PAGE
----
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Li C.,Agresearch Ltd. | Yang F.,Chinese Academy of Agricultural Sciences | Yang F.,State Key Laboratory for Molecular Biology of Special Economical Animals | Haines S.,Agresearch Ltd. | And 14 more authors.
Journal of Experimental Zoology Part B: Molecular and Developmental Evolution | Year: 2010

Antlers offer a unique model for the study of whether regeneration recapitulates development in a mammalian organ. Research, to date, supports the full recapitulation in antler, but a recent report that subcutaneously transplanted (ST) pedicle periosteum (PP) failed to induce that ectopic antler formation could argue against recapitulation, as antlerogenic periosteum (AP) can readily do so. However, it was not clear in that study whether the result was caused by inability of the PP to interact with the skin or owing to failure to create the required close contact to it. This study was designed to clarify this uncertainty by adopting intradermal transplantation (IT) to achieve the required close contact without the need for significant mass expansion. The results showed that IT of 1/8 of the original AP mass or more was sufficient for antler induction, whereas ST of 1/4-AP or less could not do so within 2 years. The minimum amount of AP required for antler induction using the IT approach was somewhere between 1/8 and 1/12-AP (<30mg). The results further demonstrated that IT of 62-84mg PP failed to induce ectopic antler formation, even if the PP had fused with the surrounding skin. Because this mass of PP was 2-3 times the minimum amount of AP required for antler induction, we conclude that PP does not recapitulate AP in induction of ectopic antler development. It is likely that PP has been restricted for antler regeneration and lost the potential to initiate antler development. © 2010 Wiley-Liss, Inc., A Wiley Company. Source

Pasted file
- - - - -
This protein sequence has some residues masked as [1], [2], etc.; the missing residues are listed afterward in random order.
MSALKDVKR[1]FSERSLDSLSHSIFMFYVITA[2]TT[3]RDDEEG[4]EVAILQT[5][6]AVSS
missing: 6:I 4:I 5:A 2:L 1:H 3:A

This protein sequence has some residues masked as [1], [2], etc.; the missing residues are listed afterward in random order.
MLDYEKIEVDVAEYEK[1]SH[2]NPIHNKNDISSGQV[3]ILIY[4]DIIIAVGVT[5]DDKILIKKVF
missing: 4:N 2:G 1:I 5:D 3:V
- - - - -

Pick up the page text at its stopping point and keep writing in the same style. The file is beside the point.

Zhang H.-h.,Chinese Academy of Agricultural Sciences | Zhang H.-h.,Jilin Provincial Key Laboratory for Molecular Biology of Special Economic Animals | Zhang H.-h.,State Key Laboratory for Molecular Biology of Special Economical Animals | Li G.-y.,Chinese Academy of Agricultural Sciences | And 14 more authors.
Journal of Forestry Research | Year: 2012

A study was conducted to evaluate production performance of minks in growing-furring period with supplementing DL-Methionine (Met) in low protein diet. Seventy healthy male minks were randomly divided into five groups of 14 minks each. The minks were fed in five kinds of experiment diets (HP, LP, LP+M1, LP+M2 and LP+M3). The dietary protein levels, expressed as percentage of dry matter (DM), were 32% (high protein, HP) and 24% (low protein, LP). LP was supplemented with Met 0. 4% (M1), 0. 8% (M2) and 1. 2% (M3) DM. From mid of September to December 10, apparent digestibility of CP (crude protein), N intake and urinary N excretion were decreased with declining dietary protein levels (p < 0. 05) and N retained was the highest in treatment LP+M2. No significant difference was found in total serum protein (TP) and serum urea nitrogen (SUN) among all treatment groups (p > 0. 05). Skin length of treatment HP and LP+M2 was higher than that of other groups (p < 0. 05). Body length, skin weight, length of guard hair and under hair were not affected by different dietary protein levels (p>0. 05). The best performance could be observed in treatment LP+M2. In diet, 24% (DM) protein level with 1. 54% Met supplementing was enough for minks during growing-furring period. Dietary protein lowered from 32% to 24% with supplementing Met in diets would result in a 37. 9% decrease in urinary N excretion. Furthermore, addition of Met in diets for minks would be beneficial in terms of reducing feed expenses and lessening nitrogen emissions to the environment. © 2012 Northeast Forestry University and Springer-Verlag Berlin Heidelberg. Source

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